They were able to put together a currency board which gave total backing for currency. It wasn’t a cryptocurrency, it’s was normal currency at the time. The currency boards I have been, a lot of them is set up in Eastern Europe, the former economist countries. They worked very well for mid-sized countries because they get monetary production outside the political process. Bulgaria has got one and it’s affixed in euro. Bulgaria can inflate as well and have problems. Bulgaria has a very good fiscal policy. Before they had the currency board, they went through a couple of episodes of hyperinflation. Back when I shared the transition project back in 1990, I argued for the courtesy board then they had to go through these bouts of inflation. I got a call one day and said, “Richard, you knew that idea you had for a currency board.” The paper was ready. That is in 1997 and it has worked well since.If a currency has nothing more than a computer algorithm behind it, you'll have many more problems that are unnecessary. Click To Tweet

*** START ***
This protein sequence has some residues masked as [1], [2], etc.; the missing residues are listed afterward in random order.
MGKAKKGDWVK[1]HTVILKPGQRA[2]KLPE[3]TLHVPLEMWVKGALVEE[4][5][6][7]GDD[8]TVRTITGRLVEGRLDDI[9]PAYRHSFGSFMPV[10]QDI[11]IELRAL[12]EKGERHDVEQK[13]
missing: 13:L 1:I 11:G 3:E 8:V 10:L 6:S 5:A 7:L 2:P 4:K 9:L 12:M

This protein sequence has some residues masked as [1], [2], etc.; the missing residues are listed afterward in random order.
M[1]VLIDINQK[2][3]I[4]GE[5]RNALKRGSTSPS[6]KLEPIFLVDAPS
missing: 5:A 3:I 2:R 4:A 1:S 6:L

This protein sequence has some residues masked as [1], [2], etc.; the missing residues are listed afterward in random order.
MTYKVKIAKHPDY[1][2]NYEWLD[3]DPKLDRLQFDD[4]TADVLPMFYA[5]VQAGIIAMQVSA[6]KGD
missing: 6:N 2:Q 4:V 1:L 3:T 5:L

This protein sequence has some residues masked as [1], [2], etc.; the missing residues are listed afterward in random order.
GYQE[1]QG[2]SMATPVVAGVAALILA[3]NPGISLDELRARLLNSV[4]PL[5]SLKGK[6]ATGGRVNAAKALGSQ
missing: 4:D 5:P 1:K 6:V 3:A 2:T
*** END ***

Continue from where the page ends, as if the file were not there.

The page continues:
That’s the polarity idea. Where ideas and solutions could be valid but if that’s the only thing that a person sees, then it may not be relevant at the time. When they go through some sort of a crisis and experience not having it or something that could have prevented it, that’s when they value it more. That’s I would say one of the last things we can talk about before the end of this fascinating conversation. Where do we stand with the fragile nature of potentially in America and what we experience? I know we have a lot of strength in so many different areas, but do you look at where we’re at as a society and identify one part of it or a couple of parts of it that are more fragile than others.
Yes. The most fragile part is this notion of getting stuff for free and the idea that you can have free medical care and free pensions and so forth. These don’t have to be actuarially sound. That always ends up a disaster. Every place in the world is a separate tribe. It’s like these people, Madison did these debates. It’s like, “People have read no history.” It’s quite astounding to me that they think they can do this. There are some crazy things as Bernie Sanders comes out. It’s like the Soviet Union and all of the other places never existed or maybe in his mind may have worked perfectly.